While the word “ukiyo-e” often calls to mind elegant courtesans, dramatic actors, and picturesque landscapes, these celebrated works represent only one side of Edo-period innovation. Kuniyoshi (1797-1861) presents a complementary, yet counter point to the prints of artists such as Hokusai and Utamaro. As his fellow masters capture the physical realms of Edo’s floating world, Kuniyoshi presents a phantasmagoria of the fierce, frightening, and the fantastic. Yet, like Hokusai and Hiroshige are to landscape, Utamaro to courtesans, Kuniyoshi belongs to the ukiyo-e canon, bringing Japanese myth, magic, history, and legend to life.
Welcomed by the changing tide in public taste during the 19th century, Kuniyoshi’s work was nothing less than groundbreaking – in content, in format, and in sheer imaginative capacity. In terms of subject matter, Kuniyoshi ushered a niche print genre to ravenous popularity. Though warrior prints (musha-e) emerged as early as 1646, few woodblock print artists desired these odes to the traditional Japanese warrior. Instead, many artists turned their attention to the dramatic iterations of heroes old and new on the kabuki stage. Kuniyoshi revitalized the warrior in print, breathing palpable drama and contemporary salience into the heroes of the past. Combining heightened bloodshed with fresh tales in imaginative visual tellings, he brought legends to life with unprecedented dynamism, particularly as he mastered the triptych format. Making full use of the three sheets, Kuniyoshi evoked otherworldly realms buzzing with movement and rich in detail. Though the triptychs of his contemporaries can retain some coherence if broken into single-sheet components, Kuniyoshi’s complex compositions are often indivisible. A glimpse of a single oban sheet sparks a startling desire to reach for the tantalizing tale unfolding just beyond the margins. Yet, Kuniyoshi’s ability to transform a genre and revolutionize a format stemmed from the interplay of his boundless imagination and nimble adaptability. It is these core qualities that continue to enrapture contemporary audiences.
“Masterpiece” is not a term to be used lightly. While the term speaks to the best of an artist’s oeuvre, the weight of the word connotes a significance beyond the individual. It refers to a work whose impact reverberates throughout the centuries, across cultures, and throughout time. In the exhibition Kuniyoshi: The Masterpieces, Ronin Gallery explores the ravenous imagination and unmatched skill of Kuniyoshi through such enduring designs. The selected works remain as striking today as they were when first collected by their Edo-period audience. As centuries before, these works continue to capture the curious eye and envelop the unsuspecting viewer in a realm of unparalleled imagination. This unwavering visual impact across eras and oceans establishes Kuniyoshi as not only a key artist of the ukiyo-e tradition, but also a master artist in the global scope.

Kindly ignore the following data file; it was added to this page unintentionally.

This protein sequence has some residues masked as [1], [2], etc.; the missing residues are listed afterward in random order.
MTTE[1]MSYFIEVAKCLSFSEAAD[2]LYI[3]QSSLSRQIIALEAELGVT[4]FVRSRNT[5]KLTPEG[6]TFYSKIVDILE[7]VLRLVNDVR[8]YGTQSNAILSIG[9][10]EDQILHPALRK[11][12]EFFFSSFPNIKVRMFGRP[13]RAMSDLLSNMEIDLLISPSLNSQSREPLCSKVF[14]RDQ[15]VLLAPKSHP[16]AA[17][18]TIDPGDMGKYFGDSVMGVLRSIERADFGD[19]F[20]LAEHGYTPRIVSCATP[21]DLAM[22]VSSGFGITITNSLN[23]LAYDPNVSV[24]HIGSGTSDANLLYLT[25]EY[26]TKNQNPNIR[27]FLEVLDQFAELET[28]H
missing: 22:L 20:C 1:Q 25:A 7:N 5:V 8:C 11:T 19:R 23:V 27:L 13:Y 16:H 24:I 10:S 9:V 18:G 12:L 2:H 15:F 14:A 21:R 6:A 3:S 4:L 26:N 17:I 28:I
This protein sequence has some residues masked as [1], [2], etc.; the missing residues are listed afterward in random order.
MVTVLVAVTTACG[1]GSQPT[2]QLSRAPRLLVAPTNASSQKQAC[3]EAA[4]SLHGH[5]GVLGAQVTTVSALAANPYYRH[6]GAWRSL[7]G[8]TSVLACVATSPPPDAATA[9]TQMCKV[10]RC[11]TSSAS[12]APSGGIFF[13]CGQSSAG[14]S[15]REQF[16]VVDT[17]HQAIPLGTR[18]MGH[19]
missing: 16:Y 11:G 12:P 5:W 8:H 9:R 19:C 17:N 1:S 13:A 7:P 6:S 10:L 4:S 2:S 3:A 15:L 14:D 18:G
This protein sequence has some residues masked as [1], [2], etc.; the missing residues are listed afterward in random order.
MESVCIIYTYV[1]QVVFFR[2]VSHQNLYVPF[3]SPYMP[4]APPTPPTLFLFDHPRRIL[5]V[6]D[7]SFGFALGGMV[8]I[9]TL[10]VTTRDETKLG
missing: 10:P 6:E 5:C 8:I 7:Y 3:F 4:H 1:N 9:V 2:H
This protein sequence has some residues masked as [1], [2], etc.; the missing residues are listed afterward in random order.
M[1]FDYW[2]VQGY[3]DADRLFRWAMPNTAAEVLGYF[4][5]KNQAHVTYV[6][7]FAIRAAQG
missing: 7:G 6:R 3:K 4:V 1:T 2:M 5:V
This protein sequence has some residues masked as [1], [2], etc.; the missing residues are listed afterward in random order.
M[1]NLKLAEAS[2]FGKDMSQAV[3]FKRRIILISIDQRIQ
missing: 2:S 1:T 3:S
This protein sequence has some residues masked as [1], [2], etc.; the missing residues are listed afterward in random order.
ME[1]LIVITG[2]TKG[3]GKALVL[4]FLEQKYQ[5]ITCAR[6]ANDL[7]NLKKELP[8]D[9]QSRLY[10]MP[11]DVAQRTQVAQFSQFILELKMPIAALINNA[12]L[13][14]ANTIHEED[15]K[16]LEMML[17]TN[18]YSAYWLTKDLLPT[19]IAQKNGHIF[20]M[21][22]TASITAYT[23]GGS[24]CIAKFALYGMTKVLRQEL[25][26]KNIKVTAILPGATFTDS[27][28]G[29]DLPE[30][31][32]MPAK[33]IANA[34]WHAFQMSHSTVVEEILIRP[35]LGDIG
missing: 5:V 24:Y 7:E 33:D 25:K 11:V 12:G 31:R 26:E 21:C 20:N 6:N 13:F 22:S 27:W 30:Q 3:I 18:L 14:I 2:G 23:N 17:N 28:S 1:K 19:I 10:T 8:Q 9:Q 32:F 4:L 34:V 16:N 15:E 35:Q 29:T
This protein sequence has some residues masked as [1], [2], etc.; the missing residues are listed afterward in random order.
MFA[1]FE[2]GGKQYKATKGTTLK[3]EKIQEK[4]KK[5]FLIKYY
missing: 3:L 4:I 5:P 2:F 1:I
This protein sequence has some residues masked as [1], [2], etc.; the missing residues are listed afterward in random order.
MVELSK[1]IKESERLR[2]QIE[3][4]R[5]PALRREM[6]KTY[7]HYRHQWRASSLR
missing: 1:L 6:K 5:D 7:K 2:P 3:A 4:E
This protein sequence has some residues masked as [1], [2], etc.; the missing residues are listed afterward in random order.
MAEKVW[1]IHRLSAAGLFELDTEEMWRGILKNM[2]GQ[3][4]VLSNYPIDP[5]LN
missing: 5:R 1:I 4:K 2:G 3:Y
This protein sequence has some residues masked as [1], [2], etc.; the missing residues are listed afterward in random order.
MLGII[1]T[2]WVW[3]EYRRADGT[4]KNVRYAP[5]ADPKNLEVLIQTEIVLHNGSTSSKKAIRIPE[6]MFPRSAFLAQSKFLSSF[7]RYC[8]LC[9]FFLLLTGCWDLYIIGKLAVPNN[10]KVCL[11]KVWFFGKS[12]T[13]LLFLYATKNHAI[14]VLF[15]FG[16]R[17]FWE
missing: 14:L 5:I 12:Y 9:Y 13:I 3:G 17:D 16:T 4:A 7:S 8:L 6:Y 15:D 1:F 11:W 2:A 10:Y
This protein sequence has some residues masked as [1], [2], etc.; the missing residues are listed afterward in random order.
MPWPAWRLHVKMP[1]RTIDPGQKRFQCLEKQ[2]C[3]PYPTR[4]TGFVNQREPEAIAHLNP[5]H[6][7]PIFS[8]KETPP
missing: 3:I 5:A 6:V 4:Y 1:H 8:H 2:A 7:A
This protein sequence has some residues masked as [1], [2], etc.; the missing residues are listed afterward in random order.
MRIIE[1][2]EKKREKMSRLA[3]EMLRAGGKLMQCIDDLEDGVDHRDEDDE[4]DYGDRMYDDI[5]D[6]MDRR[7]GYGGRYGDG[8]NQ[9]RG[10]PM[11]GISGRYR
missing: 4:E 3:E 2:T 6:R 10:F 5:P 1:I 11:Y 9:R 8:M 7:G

Kuniyoshi was born to a silk dyer on the 15th day of the 11th month of 1797. His family lived in Nihonbashi, the vibrant center of Edo, Japan’s capital and largest city at the time. As the son of an artisan, he grew up immersed in the unique culture of the urban merchant class. Though contemporary scholars know little about his early life, they agree that Kuniyoshi’s remarkable talent became evident at an early age. At 11, Kuniyoshi’s painting of Shoki the Demon Queller caught the eye of the famed ukiyo-e artist Toyokuni, head of the Utagawa school.  The image must have left a lasting impression, for he accepted Kuniyoshi as an apprentice three years later. As a member of the Utagawa school, Kuniyoshi spent the early years of his career producing actor prints (yakusha-e), the genre specialty of the school. Though these early works rest outside of the fierce and fantastical subjects for which Kuniyoshi is celebrated today, these prints offer insight into the development of the unique humor and restless imagination that define his later work. In addition to his tutelage with Toyokuni, Kuniyoshi may have briefly studied with Katsukawa Shuntei.
In 1814, Kuniyoshi left Toyokuni’s studio to pursue a career as an independent artist - a leap of faith initially met with little success. Despite his departure from Toyokuni’s workshop, Kuniyoshi continued to produce actor prints. This choice of subject matter set him in direct competition with his former teacher. Unable to erode the Utagawa school’s monopoly on yakusha-e, Kuniyoshi resorted to selling tatami mats to support himself. However, his fortune shifted as his focus moved from the theatrical to the heroic.
As Kuniyoshi entered the field of warrior prints, he sought new inspiration, expanding the genre beyond familiar historical Japanese conflicts. He turned to Takizawa Bakin’s 1805 New Illustrated Edition of the Suikoden (Shinpen Suikogaden). Translated from the 14th century Chinese classic Stories of the Water Margin, this tale of 108 bandit heroes resonated with Edo’s merchant class. In 1827, Kuniyoshi released a short series of single-sheet prints depicting five individual rebels from the tale. Disenchanted by a corrupt samurai class and an overbearing government, viewers found relatable heroes in the Suikoden. From the five initial images, the series grew into a citywide craze. As Kuniyoshi’s choice of subject invigorated the genre, so did its telling. He presents each hero in a solitary portrait, but imbues each image with the drama and tangible action of a larger scene. Released between c.1827 and 1830, the series incited such excitement that it quickly entered its second printing.  In fact, even his contemporaries, Kunisada and Kuniyasu, played off Kuniyoshi’s popularity, producing their own interpretations of the Suikoden heroes.  This series reversed his fortunes, shook off the shadow of Toyokuni, and propelled Kuniyoshi to fame. From that point on, the public hungered for his portrayals of famous samurai and legendary heroes.